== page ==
Countdown to King Charles III coronation

Mick the Ram

Apr 30, 2023

The coronation of King Charles III is now less than a week away and final preparations are being put in place for everything surrounding the ceremony and subsequent celebrations on 6 May and beyond.

The Westminster Abbey service, in full regalia, will see the crowning of not just the King, but also Camilla as Queen Consort in front of around 2,000 invited guests. Before that there will be a procession from Buckingham Palace past cheering crowds, with the return journey accompanied by the armed forces and representatives from Commonwealth countries and the British Overseas Territories.

There will be gun salutes sounded at the point of the King’s crowning right across the country, including the capital cities of the four home nations. Once back at the Palace, the newly crowned couple will be joined by several members of the royal family to acknowledge the expected huge crowds and witness a spectacular fly-past, culminating in a display by the magnificent Red Arrows.

Nobody does it better

When it comes to formal ceremonies and customs the British certainly know how to put on a show and for a special Royal occasion nobody does it better. Therefore, a real treat is in store for millions who love such splendour, when the coronation takes centre stage. Special screening sites are being set up in three major London parks – Hyde, Green, and St James’s – where tens of thousands are expected, as well as along the route from Buckingham Palace to Westminster Abbey.

Air-Conditioned coach

The procession from the Palace to the Abbey will see the royal couple travel in the 3 tonne Diamond Jubilee State Coach, a much more modern creation, with air conditioning and hydraulic suspension that has a crown carved in oak from HMS Victory on its roof. Around 200 members of the armed forces, mostly from the Household Cavalry, will form an escort.

The ceremony

These events are usually timed to perfection so the carriage should arrive shortly before 11.00am, which is when the ceremony is due to begin. There are five specific stages, starting with a tradition that dates back to Anglo-Saxon times, known as “The Recognition” which will see the Archbishop of Canterbury present Charles to the congregation, before administering the “Coronation Oath”.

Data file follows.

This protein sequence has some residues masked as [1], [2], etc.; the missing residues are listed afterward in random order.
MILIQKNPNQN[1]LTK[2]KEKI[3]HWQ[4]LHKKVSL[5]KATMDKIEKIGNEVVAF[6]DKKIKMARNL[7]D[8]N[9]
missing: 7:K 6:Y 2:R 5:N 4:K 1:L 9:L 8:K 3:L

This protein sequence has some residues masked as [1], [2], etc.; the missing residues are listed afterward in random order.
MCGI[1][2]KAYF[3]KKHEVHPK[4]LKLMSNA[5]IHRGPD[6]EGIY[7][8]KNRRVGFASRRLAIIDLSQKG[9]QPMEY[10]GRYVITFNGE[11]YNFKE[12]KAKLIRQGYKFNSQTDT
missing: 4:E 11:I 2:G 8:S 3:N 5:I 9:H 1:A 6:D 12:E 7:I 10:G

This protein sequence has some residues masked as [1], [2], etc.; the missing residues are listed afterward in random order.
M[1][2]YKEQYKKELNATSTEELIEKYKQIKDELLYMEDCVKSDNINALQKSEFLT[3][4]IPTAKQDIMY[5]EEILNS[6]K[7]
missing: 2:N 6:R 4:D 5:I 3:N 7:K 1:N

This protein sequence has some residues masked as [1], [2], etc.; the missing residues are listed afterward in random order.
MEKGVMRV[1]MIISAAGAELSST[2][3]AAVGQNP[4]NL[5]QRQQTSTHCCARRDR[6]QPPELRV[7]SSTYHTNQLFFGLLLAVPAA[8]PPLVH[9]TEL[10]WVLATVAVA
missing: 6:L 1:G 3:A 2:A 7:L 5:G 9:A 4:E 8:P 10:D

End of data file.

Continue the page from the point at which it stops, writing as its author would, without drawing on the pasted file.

The King will then sit in the 700-year-old St Edward’s chair which will be placed in the centre of the historic medieval mosaic floor, known as the “Cosmati pavement”. There will follow a process known as “The Anointment”, which is also considered the most sacred part of the service. This involves the Archbishop pouring oil – which has been produced from groves on the Mount of Olives in Jerusalem – out of the “Ampulla” (which effectively is a gold flask) on to the Coronation spoon and forming a cross on Charles’ head, chest and hands.

The fourth stage is the “Investiture” and literally speaking, the actual crowning moment, and the only time the King will wear the St Edward’s crown. At the moment it is placed upon his head a 62-round gun salute will be fired at the Tower of London and at 11 further locations around the country that includes Belfast, Cardiff, and Edinburgh there will be 21-rounds fired. Finally, the King will take the throne and the tradition is for homage to be paid to him, although it is unclear at this point whether this custom will continue.

260 year old carriage

A similar process will then be repeated for Camilla, the Queen Consort, with her being crowned with a modified crown, which had originally been made for Queen Mary’s coronation alongside George V. She will then join the King and climb into the Gold State Coach, built all the way back in 1762, made of wood coated in gold leaf. This carriage has been used at every coronation since William IV’s back in 1831.